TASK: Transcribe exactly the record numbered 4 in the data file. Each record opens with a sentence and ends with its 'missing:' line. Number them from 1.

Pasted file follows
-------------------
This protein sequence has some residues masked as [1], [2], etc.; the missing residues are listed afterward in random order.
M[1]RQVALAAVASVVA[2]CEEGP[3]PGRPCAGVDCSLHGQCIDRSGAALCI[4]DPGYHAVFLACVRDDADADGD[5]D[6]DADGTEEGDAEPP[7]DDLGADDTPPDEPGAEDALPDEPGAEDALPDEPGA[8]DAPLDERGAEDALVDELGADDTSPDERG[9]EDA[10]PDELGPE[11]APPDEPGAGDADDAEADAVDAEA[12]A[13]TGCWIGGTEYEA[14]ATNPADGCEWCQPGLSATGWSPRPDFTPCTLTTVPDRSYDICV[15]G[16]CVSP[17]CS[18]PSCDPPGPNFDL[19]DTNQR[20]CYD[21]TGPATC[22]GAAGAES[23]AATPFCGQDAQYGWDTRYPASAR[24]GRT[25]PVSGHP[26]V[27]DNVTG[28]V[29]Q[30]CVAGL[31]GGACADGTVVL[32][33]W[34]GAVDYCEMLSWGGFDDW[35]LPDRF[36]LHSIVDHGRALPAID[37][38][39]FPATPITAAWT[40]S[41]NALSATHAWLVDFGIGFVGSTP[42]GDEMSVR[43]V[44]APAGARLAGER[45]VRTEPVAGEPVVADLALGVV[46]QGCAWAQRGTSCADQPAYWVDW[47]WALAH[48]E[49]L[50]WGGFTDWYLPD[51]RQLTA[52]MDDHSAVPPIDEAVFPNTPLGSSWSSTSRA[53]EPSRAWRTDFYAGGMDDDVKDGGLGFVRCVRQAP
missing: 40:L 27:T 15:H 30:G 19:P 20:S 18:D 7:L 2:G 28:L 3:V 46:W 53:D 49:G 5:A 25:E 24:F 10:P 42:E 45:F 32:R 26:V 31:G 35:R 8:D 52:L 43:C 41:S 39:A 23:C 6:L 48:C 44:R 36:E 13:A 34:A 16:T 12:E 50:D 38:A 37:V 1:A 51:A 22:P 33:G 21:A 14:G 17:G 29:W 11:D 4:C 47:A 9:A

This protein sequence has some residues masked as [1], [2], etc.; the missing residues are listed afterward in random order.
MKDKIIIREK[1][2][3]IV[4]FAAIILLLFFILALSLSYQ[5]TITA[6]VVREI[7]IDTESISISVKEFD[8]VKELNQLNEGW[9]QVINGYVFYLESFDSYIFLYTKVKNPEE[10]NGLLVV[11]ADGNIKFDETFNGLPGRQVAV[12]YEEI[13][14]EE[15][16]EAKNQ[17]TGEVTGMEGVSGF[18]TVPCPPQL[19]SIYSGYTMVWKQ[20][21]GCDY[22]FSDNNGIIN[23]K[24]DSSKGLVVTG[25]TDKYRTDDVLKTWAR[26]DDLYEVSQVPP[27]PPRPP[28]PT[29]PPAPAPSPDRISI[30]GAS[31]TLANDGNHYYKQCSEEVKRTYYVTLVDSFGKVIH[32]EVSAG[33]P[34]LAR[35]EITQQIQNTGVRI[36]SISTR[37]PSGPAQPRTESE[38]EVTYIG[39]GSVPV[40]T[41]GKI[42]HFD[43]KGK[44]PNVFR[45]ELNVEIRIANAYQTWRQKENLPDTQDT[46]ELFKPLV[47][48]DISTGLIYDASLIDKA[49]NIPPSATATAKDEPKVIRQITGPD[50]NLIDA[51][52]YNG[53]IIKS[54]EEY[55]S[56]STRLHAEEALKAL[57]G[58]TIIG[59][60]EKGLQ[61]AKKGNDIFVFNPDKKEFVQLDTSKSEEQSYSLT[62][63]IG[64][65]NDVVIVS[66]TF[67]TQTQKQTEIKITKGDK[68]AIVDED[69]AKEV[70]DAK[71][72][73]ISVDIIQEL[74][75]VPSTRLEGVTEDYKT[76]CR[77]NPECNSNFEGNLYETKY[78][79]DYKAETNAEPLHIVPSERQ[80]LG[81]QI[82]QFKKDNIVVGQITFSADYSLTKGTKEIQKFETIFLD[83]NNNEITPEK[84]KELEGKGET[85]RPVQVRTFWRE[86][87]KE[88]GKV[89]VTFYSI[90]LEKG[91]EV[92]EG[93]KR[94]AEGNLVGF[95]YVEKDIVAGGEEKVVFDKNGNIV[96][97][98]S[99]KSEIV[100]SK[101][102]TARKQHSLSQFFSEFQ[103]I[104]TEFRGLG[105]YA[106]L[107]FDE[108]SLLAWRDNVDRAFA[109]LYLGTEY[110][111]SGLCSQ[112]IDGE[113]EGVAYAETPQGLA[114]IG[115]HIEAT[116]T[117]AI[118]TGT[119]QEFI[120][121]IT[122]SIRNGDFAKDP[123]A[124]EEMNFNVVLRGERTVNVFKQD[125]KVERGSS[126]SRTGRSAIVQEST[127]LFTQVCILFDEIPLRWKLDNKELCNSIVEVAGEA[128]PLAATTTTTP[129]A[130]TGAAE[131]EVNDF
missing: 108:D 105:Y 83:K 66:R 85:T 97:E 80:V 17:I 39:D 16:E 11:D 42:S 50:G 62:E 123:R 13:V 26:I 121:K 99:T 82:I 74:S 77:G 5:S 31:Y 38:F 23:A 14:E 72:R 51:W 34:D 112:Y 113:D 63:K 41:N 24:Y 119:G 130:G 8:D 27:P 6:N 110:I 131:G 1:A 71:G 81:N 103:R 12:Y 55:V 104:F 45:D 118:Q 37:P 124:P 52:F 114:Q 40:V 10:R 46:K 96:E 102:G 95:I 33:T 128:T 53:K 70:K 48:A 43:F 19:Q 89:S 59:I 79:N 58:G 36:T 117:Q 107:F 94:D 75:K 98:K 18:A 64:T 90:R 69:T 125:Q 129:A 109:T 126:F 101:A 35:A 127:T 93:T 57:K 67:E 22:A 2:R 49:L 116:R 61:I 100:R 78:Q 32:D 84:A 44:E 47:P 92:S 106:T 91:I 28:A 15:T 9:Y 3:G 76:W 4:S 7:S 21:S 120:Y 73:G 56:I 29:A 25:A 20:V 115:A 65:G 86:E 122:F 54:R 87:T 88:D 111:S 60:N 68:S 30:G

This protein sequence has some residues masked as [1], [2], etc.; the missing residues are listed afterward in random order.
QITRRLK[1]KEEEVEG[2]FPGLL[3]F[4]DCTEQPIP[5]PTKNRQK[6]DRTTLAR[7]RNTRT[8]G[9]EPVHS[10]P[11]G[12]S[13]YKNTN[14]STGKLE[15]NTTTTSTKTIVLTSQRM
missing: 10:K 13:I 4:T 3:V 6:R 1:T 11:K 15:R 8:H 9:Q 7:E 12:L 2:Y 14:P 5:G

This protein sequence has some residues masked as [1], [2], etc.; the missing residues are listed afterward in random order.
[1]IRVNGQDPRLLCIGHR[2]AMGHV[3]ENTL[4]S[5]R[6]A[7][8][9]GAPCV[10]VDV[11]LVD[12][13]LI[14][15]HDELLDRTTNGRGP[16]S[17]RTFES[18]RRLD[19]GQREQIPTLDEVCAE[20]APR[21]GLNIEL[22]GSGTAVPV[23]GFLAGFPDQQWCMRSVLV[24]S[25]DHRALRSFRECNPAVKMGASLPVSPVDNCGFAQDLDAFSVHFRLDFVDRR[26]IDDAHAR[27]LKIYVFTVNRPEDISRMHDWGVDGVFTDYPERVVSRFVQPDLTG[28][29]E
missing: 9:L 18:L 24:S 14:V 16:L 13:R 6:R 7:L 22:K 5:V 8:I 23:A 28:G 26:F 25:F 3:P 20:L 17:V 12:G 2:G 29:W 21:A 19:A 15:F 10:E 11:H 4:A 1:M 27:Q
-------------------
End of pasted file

This protein sequence has some residues masked as [1], [2], etc.; the missing residues are listed afterward in random order.
[1]IRVNGQDPRLLCIGHR[2]AMGHV[3]ENTL[4]S[5]R[6]A[7][8][9]GAPCV[10]VDV[11]LVD[12][13]LI[14][15]HDELLDRTTNGRGP[16]S[17]RTFES[18]RRLD[19]GQREQIPTLDEVCAE[20]APR[21]GLNIEL[22]GSGTAVPV[23]GFLAGFPDQQWCMRSVLV[24]S[25]DHRALRSFRECNPAVKMGASLPVSPVDNCGFAQDLDAFSVHFRLDFVDRR[26]IDDAHAR[27]LKIYVFTVNRPEDISRMHDWGVDGVFTDYPERVVSRFVQPDLTG[28][29]E
missing: 9:L 18:L 24:S 14:V 16:L 13:R 6:R 7:L 22:K 5:V 8:I 23:A 28:G 26:F 25:F 3:P 20:L 17:V 12:G 2:G 29:W 21:A 19:A 15:F 10:E 11:H 4:A 1:M 27:Q